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Knee Pain Series: Getting Rid of Knee Pain with Running




Oh boy, this is a hard one! Knee pain with running can be very specific to how you run, your technique. Sometimes there are general guidelines that can be given to strengthen your glutes or core, stretch your hips, etc, but overall there is usually something you are overdoing or undergoing while you stride that can overtime lead to knee pain. Typically when someone comes to me with knee pain I suggest a running analysis, in short, me watching you run to determine what might be the cause. However, for the sake of this blog and getting you started in the direction of healing, we’ll discuss the more common reasons for knee pain while running and what you can do about it. 


Assessing the Situation


After a quick assessment of your strength and mobility, it’s easy to see why you hurt when you run. Hip weakness and stiffness can limit your stride length, increased side to side movement, or difficulty running on uneven or inclined surfaces. 


The first place you can notice hip involvement is in your stride length. If you tend to stride behind you vs under you or your steps are small then you may be demonstrating tightness of your hip flexor muscles. You may have hip tightness due to decreased core awareness or control, the way you stand or walk, or due to having a sitting job. When our hips tend to tilt forward vs in a neutral position, over time our hip flexor muscles shorten leading to difficulty or the inability to actively move your pelvis which increases the strain to your knees and eventually pain with running. 


If you have increased side to side, or lateral, movement when you run then hip weakness is more likely the problem. When we place our foot down on the ground to take a step forward, we need to activate our glute/buttock muscles to stabilize our hip and leg; however, if these muscles are weak or you are unsure how to turn them on then you may lean to the side to accommodate. Lateral movement increases the stress placed through the knee and can lead to ligament or tendon inflammation or damage and joint degeneration. 


Hip weakness or tightness can lead to difficulty running on uneven or inclined surfaces like hills and sidewalks. Not only do we need a long stride for inclines and uneven surfaces, but we also need a lot of hip and core strength to get us up and down the hill. If you are lacking the mobility in your hip that you need for this then the knee is strained to pull you along. If you are lacking strength in your hip and core for hills and sidewalks then the strain is placed at the knee because it is down the chain and taking up much more force.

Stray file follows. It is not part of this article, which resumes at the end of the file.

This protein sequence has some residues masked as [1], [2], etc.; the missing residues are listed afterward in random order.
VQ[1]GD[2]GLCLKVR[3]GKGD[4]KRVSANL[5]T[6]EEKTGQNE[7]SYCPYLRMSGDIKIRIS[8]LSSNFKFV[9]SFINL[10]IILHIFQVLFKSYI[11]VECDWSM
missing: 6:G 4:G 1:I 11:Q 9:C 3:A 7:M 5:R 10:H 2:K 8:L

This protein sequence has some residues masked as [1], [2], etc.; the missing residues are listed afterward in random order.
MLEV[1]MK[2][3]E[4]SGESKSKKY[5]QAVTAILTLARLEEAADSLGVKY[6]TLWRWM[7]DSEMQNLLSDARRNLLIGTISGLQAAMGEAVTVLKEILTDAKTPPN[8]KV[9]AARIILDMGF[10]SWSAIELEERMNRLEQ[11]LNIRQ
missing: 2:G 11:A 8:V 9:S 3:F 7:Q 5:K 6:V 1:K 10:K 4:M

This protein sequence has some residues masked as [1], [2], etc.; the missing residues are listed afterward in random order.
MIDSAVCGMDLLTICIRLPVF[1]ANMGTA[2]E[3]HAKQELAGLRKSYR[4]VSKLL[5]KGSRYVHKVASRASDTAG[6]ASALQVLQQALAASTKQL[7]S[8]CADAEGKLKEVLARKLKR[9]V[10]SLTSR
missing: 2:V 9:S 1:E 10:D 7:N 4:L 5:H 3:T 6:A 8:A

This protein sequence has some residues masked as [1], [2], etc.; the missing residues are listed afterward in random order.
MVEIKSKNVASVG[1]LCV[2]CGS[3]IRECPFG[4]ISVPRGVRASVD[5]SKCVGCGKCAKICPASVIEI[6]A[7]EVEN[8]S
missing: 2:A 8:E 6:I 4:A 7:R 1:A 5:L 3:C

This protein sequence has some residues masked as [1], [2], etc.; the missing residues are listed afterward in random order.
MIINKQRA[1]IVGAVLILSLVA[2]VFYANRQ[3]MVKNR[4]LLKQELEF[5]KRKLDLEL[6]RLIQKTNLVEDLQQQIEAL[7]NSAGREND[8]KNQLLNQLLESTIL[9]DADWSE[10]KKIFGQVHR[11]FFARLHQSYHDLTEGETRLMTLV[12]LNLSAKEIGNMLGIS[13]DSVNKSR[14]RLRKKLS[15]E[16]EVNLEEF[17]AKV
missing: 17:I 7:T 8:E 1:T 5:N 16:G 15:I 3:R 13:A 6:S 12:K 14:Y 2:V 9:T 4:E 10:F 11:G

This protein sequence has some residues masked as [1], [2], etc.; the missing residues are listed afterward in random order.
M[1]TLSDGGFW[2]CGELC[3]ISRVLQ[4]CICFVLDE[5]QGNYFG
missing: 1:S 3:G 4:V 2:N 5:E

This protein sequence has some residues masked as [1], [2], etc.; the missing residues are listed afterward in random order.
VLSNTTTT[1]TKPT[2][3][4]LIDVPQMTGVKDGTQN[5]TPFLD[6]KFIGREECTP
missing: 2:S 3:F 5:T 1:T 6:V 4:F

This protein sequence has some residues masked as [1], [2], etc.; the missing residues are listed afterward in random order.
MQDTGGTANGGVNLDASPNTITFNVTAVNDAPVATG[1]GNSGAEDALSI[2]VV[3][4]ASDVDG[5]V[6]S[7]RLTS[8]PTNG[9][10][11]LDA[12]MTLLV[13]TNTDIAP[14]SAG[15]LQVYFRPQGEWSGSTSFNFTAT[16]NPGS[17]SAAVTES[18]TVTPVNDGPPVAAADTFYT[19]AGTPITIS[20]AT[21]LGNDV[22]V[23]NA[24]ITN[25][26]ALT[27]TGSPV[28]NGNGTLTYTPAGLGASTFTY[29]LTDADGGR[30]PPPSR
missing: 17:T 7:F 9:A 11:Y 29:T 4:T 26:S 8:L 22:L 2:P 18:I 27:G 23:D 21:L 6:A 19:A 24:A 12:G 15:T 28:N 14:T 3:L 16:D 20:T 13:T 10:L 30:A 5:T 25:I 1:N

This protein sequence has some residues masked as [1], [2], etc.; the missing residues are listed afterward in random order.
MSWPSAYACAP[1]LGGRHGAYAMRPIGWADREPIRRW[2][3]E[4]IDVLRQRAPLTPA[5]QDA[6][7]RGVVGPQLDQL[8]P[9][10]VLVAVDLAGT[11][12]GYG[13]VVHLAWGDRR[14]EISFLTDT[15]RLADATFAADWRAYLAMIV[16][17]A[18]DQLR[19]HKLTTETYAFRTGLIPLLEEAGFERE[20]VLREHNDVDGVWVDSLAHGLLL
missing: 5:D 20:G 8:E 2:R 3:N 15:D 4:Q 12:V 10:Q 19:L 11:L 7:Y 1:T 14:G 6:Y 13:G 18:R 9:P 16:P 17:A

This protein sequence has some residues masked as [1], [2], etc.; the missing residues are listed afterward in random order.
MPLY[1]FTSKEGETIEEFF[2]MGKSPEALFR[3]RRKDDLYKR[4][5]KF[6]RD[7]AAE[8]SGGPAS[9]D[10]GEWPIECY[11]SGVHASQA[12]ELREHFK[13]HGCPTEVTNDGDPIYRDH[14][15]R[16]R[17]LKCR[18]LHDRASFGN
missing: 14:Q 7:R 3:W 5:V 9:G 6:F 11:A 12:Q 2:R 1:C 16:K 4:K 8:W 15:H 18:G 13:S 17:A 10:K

So How Do You Fix It?


Stretch and strengthen your hips! Easy enough, right?! If it were easy, everyone would be able to get rid of their knee pain no problem and I wouldn’t have a job! 


Stretching your hip takes time and consistency to see a change and then it is something that you need to maintain ongoing in life. Stretching is also one of the things everyone struggles to make time for, especially the amount of time we really need to take to stretch. I recommend 5-10 minutes of focused stretching each day which can be done throughout your day or at the beginning and ending of your workout/training. 


Some of my favorite hip stretches include: 


  • Kneeling hip flexor stretch

  • Hip 90/90 IR/ER stretch

  • Figure 4 stretch

  • Piriformis stretch


Strengthening your hip is easy enough, do these exercises I’ll mention below and wa-la! Wrong! Strengthening the muscles is only part of the work. The most important part is learning how to activate these muscles when standing, walking, and running so that they can help you take the strain away from your knees….much more difficult. 


Start with completing exercises like this to strengthen the muscles of your hip: 


  • Clamshells

  • Bridges

  • Glute blasters 

  • Squats or Sit to stand

  • Side steps


Work your way up to completing at least 3 sets of 10 of each one with moderate resistance or difficulty. Once they start to become easier and you have good form and control then you need to start training your brain to use these muscles. When you’re standing at the sink to brush your teeth, focus on squeezing your glutes/buttock muscles and holding them. When you’re walking, work on squeezing the glute on the side you are weight bearing on. You can progress to doing the same thing when you are running. You may have to slow down your running pace to focus on the technique of squeezing your right glute when your right foot is on the ground, for example. As you become better at this idea, you will be able to incorporate the technique when on uneven or incline surfaces to help you take strain off of your knees. 


This All Sounds SO Confusing! 


Yes, yes…it can be very overwhelming knowing where to start and how to make your body do these things correctly. Don’t get frustrated! I’m here to help you! When you work with a physical therapist, we can tell you what muscles to contract and how to make that happen and make sure you are doing them correctly to effectively get rid of your knee pain. A physical therapist can also do manual techniques on your hip and knee to assist in the healing process. Now, all you have to do is schedule a phone consultation. They’re free! And when you go to my website, www.onthemovempt.com/schedule-a-consult you will be able to easily pick a time that works for you! Let’s get started!

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